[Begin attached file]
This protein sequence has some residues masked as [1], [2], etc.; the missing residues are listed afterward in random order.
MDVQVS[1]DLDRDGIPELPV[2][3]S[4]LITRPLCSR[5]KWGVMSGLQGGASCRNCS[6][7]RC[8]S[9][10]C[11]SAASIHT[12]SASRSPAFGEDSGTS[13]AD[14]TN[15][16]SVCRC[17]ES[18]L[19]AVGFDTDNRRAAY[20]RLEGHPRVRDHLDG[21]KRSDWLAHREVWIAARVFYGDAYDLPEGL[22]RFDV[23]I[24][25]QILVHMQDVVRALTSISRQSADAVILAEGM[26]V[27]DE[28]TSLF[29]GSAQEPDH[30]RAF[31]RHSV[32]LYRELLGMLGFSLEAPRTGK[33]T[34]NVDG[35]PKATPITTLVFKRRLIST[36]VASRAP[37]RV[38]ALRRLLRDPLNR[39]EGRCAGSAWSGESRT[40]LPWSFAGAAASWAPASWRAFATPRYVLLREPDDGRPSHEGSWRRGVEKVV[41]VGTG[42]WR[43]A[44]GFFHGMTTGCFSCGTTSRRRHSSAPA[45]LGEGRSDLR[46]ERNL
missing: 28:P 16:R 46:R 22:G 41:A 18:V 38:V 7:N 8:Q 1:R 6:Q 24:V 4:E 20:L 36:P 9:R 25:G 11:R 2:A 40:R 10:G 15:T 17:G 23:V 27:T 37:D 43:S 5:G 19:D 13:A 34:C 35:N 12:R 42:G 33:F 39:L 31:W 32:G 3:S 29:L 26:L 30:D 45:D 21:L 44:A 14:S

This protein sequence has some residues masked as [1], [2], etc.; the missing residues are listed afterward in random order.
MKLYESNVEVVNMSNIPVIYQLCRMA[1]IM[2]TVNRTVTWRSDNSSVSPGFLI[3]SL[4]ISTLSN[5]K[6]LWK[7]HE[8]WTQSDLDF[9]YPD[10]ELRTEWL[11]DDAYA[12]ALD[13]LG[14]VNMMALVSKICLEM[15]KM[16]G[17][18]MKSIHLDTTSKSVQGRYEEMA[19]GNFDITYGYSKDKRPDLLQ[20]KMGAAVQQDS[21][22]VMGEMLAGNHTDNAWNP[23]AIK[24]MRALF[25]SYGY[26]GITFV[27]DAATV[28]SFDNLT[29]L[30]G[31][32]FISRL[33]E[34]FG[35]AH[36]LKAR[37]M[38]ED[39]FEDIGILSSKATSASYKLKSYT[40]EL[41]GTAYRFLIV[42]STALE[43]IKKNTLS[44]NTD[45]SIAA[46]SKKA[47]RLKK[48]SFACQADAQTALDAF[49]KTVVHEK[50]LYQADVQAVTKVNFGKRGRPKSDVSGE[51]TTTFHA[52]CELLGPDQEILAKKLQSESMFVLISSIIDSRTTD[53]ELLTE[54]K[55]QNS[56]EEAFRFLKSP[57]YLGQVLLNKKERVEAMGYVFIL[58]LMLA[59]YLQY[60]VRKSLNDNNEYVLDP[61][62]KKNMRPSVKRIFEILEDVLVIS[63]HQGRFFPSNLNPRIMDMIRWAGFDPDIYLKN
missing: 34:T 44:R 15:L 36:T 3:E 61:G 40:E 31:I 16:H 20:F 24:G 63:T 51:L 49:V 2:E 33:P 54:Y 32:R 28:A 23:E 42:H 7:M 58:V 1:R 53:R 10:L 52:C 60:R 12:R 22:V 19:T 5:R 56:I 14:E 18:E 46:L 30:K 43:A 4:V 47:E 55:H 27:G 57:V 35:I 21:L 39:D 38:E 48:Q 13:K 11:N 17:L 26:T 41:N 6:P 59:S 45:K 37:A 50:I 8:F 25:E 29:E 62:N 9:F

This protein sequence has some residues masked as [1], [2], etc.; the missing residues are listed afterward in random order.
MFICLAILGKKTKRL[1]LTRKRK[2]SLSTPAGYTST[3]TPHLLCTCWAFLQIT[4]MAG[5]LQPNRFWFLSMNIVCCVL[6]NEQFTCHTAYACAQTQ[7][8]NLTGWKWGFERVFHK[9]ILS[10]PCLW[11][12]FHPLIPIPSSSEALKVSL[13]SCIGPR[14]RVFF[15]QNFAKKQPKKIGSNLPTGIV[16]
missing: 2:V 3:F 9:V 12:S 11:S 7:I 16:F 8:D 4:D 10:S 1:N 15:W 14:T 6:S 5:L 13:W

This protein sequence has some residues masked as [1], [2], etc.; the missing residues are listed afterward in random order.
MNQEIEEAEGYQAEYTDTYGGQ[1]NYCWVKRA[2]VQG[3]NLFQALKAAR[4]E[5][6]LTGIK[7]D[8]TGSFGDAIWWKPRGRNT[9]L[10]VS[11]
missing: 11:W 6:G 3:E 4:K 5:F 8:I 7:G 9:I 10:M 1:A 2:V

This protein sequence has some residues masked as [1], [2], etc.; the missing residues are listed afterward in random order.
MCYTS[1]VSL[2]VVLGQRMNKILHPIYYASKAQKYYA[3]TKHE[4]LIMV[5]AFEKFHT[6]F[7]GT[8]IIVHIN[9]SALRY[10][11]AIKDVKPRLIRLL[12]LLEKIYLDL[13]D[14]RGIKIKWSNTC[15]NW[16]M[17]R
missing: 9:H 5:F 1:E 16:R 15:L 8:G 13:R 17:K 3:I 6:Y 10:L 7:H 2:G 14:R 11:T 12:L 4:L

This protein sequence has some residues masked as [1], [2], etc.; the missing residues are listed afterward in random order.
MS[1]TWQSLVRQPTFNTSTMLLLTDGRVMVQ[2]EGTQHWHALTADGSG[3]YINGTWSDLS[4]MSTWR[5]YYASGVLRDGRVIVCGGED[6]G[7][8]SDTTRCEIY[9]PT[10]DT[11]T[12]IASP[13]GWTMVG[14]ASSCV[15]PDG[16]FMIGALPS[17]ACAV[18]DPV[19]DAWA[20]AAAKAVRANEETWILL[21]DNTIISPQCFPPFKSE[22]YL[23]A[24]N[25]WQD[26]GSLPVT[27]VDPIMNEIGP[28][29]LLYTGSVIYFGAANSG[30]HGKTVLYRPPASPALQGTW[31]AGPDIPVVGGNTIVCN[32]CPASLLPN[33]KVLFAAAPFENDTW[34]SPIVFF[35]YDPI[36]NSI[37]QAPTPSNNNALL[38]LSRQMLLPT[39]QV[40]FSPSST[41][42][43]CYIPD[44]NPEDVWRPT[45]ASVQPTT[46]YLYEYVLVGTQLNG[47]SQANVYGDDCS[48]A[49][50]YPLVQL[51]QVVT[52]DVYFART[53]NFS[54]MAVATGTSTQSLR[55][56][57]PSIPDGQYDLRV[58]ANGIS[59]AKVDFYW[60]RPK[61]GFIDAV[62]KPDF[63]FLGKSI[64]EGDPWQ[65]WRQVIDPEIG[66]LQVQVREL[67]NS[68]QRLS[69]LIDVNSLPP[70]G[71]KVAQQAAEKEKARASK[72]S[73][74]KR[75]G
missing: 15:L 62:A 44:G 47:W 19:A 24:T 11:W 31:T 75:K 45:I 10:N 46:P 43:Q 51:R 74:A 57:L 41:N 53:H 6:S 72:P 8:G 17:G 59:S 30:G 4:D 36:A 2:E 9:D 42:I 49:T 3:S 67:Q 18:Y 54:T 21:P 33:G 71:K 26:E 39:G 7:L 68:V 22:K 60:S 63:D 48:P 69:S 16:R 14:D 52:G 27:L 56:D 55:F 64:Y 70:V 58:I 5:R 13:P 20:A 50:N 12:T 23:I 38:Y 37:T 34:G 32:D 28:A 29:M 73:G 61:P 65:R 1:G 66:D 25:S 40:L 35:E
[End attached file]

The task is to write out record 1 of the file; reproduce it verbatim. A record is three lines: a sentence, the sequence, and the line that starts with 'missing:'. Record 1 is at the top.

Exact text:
This protein sequence has some residues masked as [1], [2], etc.; the missing residues are listed afterward in random order.
MDVQVS[1]DLDRDGIPELPV[2][3]S[4]LITRPLCSR[5]KWGVMSGLQGGASCRNCS[6][7]RC[8]S[9][10]C[11]SAASIHT[12]SASRSPAFGEDSGTS[13]AD[14]TN[15][16]SVCRC[17]ES[18]L[19]AVGFDTDNRRAAY[20]RLEGHPRVRDHLDG[21]KRSDWLAHREVWIAARVFYGDAYDLPEGL[22]RFDV[23]I[24][25]QILVHMQDVVRALTSISRQSADAVILAEGM[26]V[27]DE[28]TSLF[29]GSAQEPDH[30]RAF[31]RHSV[32]LYRELLGMLGFSLEAPRTGK[33]T[34]NVDG[35]PKATPITTLVFKRRLIST[36]VASRAP[37]RV[38]ALRRLLRDPLNR[39]EGRCAGSAWSGESRT[40]LPWSFAGAAASWAPASWRAFATPRYVLLREPDDGRPSHEGSWRRGVEKVV[41]VGTG[42]WR[43]A[44]GFFHGMTTGCFSCGTTSRRRHSSAPA[45]LGEGRSDLR[46]ERNL
missing: 28:P 16:R 46:R 22:G 41:A 18:V 38:V 7:N 8:Q 1:R 6:Q 24:V 4:E 20:L 36:P 9:R 25:G 11:R 2:A 40:R 10:G 15:T 17:G 23:V 27:T 37:D 43:S 5:G 19:D 13:A 34:C 35:N 12:R 42:G 33:F 39:L 31:W 32:G 3:S 29:L 26:L 30:D 45:D 21:L 44:A 14:S